rene regularly got into trouble because she was always trying to help people. She would anticipate the needs of her boss, but she never made a clear contract about her role, so this led to unnecessary misunderstandings and interpersonal conflicts. When I started exploring this pattern with her, she told the story of the divorce of her parents when she was three. Her mother was completely overwhelmed when her husband left and told Irene that she was the only one she could rely on. Mother stayed in that victim position, and Irene assumed responsibility without asking.
Irene was also a victim of the situation. In those early days, she lost her father and grandfather through the divorce, and from her mother she couldn't expect a parent to care for her. In a naive, desperate attempt to prevent mother completely becoming unhinged, Irene became a 'parentified child'. She started protecting her mother against everything that could possibly upset her, as if she were her own child, and this became the template for her role in society. Because this was the magical solution of a little girl, Irene never learned to negotiate or make a contract with her boss when something needed to be done: She took responsibility before anything could happen.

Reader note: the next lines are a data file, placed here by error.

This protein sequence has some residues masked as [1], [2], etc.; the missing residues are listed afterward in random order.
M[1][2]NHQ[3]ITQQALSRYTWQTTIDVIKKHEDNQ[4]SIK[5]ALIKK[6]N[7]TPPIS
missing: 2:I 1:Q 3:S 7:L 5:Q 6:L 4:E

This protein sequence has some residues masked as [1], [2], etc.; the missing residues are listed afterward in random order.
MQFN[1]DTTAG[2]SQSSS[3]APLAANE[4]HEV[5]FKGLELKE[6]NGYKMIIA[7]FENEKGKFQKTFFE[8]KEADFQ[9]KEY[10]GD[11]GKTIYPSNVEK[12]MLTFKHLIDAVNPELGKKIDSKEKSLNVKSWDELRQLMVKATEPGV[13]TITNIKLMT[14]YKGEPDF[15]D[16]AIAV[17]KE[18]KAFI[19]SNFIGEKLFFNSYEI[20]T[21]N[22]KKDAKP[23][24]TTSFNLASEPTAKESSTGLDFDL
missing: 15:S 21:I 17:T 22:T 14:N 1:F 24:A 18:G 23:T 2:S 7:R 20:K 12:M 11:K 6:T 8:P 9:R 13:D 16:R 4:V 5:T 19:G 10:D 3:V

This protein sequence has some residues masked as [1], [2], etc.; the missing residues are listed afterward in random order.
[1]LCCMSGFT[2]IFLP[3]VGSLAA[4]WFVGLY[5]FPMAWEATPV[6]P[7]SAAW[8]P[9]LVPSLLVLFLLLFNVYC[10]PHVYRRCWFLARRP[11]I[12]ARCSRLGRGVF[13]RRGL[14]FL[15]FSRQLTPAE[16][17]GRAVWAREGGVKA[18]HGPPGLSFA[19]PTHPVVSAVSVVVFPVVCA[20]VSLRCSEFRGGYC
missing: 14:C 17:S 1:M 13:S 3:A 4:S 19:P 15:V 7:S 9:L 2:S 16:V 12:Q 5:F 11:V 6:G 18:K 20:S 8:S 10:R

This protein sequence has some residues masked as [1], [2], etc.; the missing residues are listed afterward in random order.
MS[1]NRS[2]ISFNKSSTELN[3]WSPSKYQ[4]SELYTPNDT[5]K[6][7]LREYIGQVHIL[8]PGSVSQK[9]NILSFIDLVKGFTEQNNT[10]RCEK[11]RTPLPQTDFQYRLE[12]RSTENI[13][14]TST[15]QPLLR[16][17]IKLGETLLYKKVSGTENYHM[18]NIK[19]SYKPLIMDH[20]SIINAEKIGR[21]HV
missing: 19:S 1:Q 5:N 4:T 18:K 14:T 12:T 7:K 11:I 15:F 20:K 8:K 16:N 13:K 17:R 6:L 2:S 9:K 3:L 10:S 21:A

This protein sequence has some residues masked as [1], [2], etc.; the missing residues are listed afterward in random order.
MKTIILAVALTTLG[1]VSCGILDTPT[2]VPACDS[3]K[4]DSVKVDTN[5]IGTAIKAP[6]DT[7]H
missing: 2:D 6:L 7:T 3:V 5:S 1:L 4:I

The smart solution of little Irene ended her childhood in her belief that her needs could only be met at the cost of her taking care of others. When I asked her what would happen if she stopped caring for others, she saw the image of Hans Christian Andersen's story of the girl with the matches, who didn't belong to a family and died outside in the cold. She became very sad when she contemplated this, and I gave her the Logosynthesis sentences for "the mother I never had." After the third sentence she wept. Then I gave her the sentences for "the girl with the matches". After the cycle she murmured: "This is a sad story, but it's not about me." After this, we discussed how she could negotiate with her mother about her priorities. In a few months, she's going to be a mother herself, and that means that she won't be able to take care of her mother the way she used to. Taking the role of the parentified child was Irene's way out of the trauma of the separation of her parents. The underlying abandonment was not directly accessible, but it was represented in the metaphor of the girl with the matches